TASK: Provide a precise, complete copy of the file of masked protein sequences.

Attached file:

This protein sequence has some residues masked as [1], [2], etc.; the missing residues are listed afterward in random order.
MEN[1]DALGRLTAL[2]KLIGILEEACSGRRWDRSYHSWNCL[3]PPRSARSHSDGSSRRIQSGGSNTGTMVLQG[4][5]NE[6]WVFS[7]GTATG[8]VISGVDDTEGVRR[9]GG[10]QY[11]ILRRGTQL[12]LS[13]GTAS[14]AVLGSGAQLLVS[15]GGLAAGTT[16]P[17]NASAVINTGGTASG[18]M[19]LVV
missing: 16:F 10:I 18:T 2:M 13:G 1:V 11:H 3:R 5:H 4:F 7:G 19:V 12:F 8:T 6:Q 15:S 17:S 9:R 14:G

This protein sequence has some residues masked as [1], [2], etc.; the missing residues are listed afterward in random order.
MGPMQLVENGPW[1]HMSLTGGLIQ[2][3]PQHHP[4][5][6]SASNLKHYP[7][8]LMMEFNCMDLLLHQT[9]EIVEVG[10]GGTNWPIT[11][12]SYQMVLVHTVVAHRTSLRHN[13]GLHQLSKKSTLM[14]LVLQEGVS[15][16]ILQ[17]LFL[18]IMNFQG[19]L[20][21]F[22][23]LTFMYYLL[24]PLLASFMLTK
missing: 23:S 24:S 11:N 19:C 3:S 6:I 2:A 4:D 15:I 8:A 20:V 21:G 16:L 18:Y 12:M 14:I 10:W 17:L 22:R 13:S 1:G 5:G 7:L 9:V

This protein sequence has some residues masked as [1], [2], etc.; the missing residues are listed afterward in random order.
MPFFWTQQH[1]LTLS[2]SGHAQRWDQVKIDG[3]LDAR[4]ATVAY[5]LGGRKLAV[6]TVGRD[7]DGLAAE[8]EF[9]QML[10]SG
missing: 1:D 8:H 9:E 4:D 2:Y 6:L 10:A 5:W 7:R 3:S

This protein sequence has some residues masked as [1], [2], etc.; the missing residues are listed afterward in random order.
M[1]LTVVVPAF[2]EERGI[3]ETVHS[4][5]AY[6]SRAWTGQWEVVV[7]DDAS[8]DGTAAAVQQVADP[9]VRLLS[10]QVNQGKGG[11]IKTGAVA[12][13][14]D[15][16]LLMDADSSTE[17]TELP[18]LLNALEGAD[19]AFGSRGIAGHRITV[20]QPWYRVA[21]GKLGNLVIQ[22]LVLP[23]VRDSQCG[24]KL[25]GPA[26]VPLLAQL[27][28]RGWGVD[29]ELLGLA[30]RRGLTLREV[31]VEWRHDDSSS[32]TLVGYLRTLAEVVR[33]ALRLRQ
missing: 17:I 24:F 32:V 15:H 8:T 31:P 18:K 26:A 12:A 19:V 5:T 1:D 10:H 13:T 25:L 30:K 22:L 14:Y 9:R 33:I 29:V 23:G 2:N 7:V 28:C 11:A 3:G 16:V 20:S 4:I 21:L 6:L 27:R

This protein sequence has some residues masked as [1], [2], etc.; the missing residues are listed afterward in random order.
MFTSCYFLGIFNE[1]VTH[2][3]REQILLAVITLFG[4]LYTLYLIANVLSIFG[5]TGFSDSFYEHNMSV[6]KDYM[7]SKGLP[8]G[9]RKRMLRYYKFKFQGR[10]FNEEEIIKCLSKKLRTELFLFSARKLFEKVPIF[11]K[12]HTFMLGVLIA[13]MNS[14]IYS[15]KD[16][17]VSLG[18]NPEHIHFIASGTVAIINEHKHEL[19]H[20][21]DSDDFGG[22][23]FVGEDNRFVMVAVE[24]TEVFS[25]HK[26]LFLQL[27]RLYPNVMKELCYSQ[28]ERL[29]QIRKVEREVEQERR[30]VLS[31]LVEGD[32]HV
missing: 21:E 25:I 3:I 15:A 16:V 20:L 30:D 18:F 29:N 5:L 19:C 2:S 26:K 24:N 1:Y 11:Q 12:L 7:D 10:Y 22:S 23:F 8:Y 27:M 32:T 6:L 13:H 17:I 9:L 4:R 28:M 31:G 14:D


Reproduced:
This protein sequence has some residues masked as [1], [2], etc.; the missing residues are listed afterward in random order.
MEN[1]DALGRLTAL[2]KLIGILEEACSGRRWDRSYHSWNCL[3]PPRSARSHSDGSSRRIQSGGSNTGTMVLQG[4][5]NE[6]WVFS[7]GTATG[8]VISGVDDTEGVRR[9]GG[10]QY[11]ILRRGTQL[12]LS[13]GTAS[14]AVLGSGAQLLVS[15]GGLAAGTT[16]P[17]NASAVINTGGTASG[18]M[19]LVV
missing: 16:F 10:I 18:T 2:M 13:G 1:V 11:H 3:R 5:H 4:F 7:G 19:V 12:F 8:T 6:Q 15:S 17:S 9:R 14:G

This protein sequence has some residues masked as [1], [2], etc.; the missing residues are listed afterward in random order.
MGPMQLVENGPW[1]HMSLTGGLIQ[2][3]PQHHP[4][5][6]SASNLKHYP[7][8]LMMEFNCMDLLLHQT[9]EIVEVG[10]GGTNWPIT[11][12]SYQMVLVHTVVAHRTSLRHN[13]GLHQLSKKSTLM[14]LVLQEGVS[15][16]ILQ[17]LFL[18]IMNFQG[19]L[20][21]F[22][23]LTFMYYLL[24]PLLASFMLTK
missing: 23:S 24:S 11:N 19:C 3:S 6:I 2:A 4:D 15:I 8:A 20:V 21:G 16:L 18:Y 12:M 14:I 10:W 17:L 22:R 13:S 1:G 5:G 7:L 9:V

This protein sequence has some residues masked as [1], [2], etc.; the missing residues are listed afterward in random order.
MPFFWTQQH[1]LTLS[2]SGHAQRWDQVKIDG[3]LDAR[4]ATVAY[5]LGGRKLAV[6]TVGRD[7]DGLAAE[8]EF[9]QML[10]SG
missing: 1:D 8:H 9:E 4:D 2:Y 6:L 10:A 5:W 7:R 3:S

This protein sequence has some residues masked as [1], [2], etc.; the missing residues are listed afterward in random order.
M[1]LTVVVPAF[2]EERGI[3]ETVHS[4][5]AY[6]SRAWTGQWEVVV[7]DDAS[8]DGTAAAVQQVADP[9]VRLLS[10]QVNQGKGG[11]IKTGAVA[12][13][14]D[15][16]LLMDADSSTE[17]TELP[18]LLNALEGAD[19]AFGSRGIAGHRITV[20]QPWYRVA[21]GKLGNLVIQ[22]LVLP[23]VRDSQCG[24]KL[25]GPA[26]VPLLAQL[27][28]RGWGVD[29]ELLGLA[30]RRGLTLREV[31]VEWRHDDSSS[32]TLVGYLRTLAEVVR[33]ALRLRQ
missing: 17:I 24:F 32:V 15:H 8:T 31:P 18:K 26:A 12:A 19:V 5:T 1:D 10:H 13:T 25:L 30:K 22:L 14:Y 9:R 33:I 29:V 23:G 2:N 7:V 28:C 11:A 3:G 16:V 20:S 4:I 21:L 6:L 27:R

This protein sequence has some residues masked as [1], [2], etc.; the missing residues are listed afterward in random order.
MFTSCYFLGIFNE[1]VTH[2][3]REQILLAVITLFG[4]LYTLYLIANVLSIFG[5]TGFSDSFYEHNMSV[6]KDYM[7]SKGLP[8]G[9]RKRMLRYYKFKFQGR[10]FNEEEIIKCLSKKLRTELFLFSARKLFEKVPIF[11]K[12]HTFMLGVLIA[13]MNS[14]IYS[15]KD[16][17]VSLG[18]NPEHIHFIASGTVAIINEHKHEL[19]H[20][21]DSDDFGG[22][23]FVGEDNRFVMVAVE[24]TEVFS[25]HK[26]LFLQL[27]RLYPNVMKELCYSQ[28]ERL[29]QIRKVEREVEQERR[30]VLS[31]LVEGD[32]HV
missing: 21:E 25:I 3:I 15:A 16:V 20:L 30:D 18:F 29:N 5:L 19:C 2:S 26:K 24:N 1:Y 11:Q 12:L 7:D 10:Y 22:S 23:F 8:Y 27:M 32:T 6:L 13:H 17:I 9:L 4:R 28:M 31:G 14:D